Resources to help you learn GitHub Pages
September 10, 2020 by
The SESYNC Cyber Team has compiled some resources, including tutorials and examples, on how to use GitHub Pages.
Most of them are based in Markdown and Jekyll.
Markdown is a “lightweight markup language,” meaning a way to write a text document with minimal formatting codes that can be rendered into a document such as a webpage.
Jekyll is a “gem” written in the Ruby language (to be cute, but confusing, they call packages in Ruby “gems”) that turns documents written in Markdown into (static) HTML sites with nice layouts.
It isn’t necessary to use Markdown and Jekyll to use GitHub Pages, but Jekyll has built-in support for GitHub Pages so everything integrates pretty well.
This means GitHub takes care of converting your human-readable files (like Markdown) to HTML, including all of the relative link paths to navigate your website based on configuration files.
Hugo is an alternative to Jekyll.
Pros and Cons of GitHub Pages
- Free, no ads!
- You can customize it however you want.
- You can use your page to demonstrate your skill in website creation to potential employers, because they can look at the underlying code on your repo.
- It seems like the main weakness of GitHub Pages and associated templates is that they don’t look that great on smartphone screens.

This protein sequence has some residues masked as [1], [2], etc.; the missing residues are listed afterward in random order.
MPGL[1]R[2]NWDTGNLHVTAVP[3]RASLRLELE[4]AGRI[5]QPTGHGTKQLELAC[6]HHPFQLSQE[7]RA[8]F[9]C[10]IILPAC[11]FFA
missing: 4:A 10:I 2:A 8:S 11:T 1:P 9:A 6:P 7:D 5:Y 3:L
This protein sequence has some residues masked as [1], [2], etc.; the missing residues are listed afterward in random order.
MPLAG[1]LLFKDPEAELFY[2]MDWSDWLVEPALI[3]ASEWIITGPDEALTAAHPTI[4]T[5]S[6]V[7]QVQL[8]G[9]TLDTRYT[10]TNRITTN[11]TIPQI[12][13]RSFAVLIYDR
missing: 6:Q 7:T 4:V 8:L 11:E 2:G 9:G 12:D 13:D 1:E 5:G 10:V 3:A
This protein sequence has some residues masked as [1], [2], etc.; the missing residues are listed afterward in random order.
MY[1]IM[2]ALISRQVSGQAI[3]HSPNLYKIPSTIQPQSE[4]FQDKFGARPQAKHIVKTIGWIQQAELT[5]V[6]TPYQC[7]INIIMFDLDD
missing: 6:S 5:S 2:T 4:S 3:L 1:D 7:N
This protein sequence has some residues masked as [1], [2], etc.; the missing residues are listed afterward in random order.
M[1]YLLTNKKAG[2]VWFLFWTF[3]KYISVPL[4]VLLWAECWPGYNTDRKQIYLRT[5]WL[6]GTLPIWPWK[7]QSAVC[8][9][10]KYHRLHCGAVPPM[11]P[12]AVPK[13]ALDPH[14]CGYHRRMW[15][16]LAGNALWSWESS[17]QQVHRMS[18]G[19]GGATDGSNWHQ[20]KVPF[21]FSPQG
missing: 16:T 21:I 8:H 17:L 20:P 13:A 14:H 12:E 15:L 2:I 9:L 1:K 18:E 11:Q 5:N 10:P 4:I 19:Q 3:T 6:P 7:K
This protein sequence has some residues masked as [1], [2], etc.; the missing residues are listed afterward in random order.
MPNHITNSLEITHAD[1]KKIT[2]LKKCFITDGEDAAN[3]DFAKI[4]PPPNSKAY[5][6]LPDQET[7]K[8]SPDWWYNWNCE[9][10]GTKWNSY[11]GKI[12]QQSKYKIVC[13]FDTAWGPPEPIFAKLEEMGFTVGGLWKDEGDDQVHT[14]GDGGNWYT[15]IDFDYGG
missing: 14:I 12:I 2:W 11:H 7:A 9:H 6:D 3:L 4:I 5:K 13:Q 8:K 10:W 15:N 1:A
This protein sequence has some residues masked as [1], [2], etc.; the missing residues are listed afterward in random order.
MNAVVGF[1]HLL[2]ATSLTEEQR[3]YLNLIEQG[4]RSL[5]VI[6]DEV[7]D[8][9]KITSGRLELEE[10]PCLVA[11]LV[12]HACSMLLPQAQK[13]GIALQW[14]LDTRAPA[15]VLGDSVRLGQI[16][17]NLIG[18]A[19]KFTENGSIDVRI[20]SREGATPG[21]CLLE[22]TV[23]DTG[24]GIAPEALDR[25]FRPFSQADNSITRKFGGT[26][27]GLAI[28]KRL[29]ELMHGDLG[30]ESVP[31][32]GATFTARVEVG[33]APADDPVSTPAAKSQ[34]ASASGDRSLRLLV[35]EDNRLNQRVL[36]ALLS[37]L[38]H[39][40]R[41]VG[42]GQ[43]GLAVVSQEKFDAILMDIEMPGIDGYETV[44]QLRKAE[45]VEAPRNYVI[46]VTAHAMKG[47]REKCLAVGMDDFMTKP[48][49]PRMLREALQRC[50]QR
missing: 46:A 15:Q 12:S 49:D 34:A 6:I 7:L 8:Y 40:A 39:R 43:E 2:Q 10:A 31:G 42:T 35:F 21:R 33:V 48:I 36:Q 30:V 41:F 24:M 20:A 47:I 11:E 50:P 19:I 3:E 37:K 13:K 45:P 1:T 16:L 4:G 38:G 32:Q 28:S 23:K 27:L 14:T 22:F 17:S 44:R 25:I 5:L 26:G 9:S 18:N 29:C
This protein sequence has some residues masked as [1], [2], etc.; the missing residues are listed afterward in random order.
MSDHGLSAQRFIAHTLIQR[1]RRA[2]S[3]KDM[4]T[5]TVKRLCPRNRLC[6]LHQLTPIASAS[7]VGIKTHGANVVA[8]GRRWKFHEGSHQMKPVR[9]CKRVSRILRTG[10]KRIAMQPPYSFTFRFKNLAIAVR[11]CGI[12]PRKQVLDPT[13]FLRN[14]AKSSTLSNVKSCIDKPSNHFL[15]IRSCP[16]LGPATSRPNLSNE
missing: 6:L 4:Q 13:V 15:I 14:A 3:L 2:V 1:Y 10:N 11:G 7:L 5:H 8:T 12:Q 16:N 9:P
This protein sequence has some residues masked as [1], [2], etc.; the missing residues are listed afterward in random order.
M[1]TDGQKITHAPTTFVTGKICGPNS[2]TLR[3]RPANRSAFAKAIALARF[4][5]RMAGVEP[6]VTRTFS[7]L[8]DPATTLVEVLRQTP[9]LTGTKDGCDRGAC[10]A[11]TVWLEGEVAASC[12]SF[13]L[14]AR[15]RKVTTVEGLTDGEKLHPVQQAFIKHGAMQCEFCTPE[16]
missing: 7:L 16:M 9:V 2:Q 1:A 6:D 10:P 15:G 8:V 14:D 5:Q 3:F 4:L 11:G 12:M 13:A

There might be some ways around this but it is something to be aware of.
- It takes more initial learning time than point-and-click interfaces for creating sites, especially if you really want to customize things.
Tutorials for beginners
Some more basics & tips
Templates for personal sites
These are focused on academic personal sites but could be used for other purposes. Lots more templates are out there.
Example sites that use GitHub Pages
- The SESYNC Cyberhelp website!
- The Palmer lab group website (made by Kelly H.)
- Quentin’s personal site (uses the academicpages.github.io template)
- Allan lab group website. This academic research group site also contains some information on how the site was made, and how to get started.
- Teacups, Giraffes, and Statistics: A statistics tutorial in R, site built without Jekyll
- Biosystems Analytics Lab: An academic research group site that uses the Hugo Academic template linked to above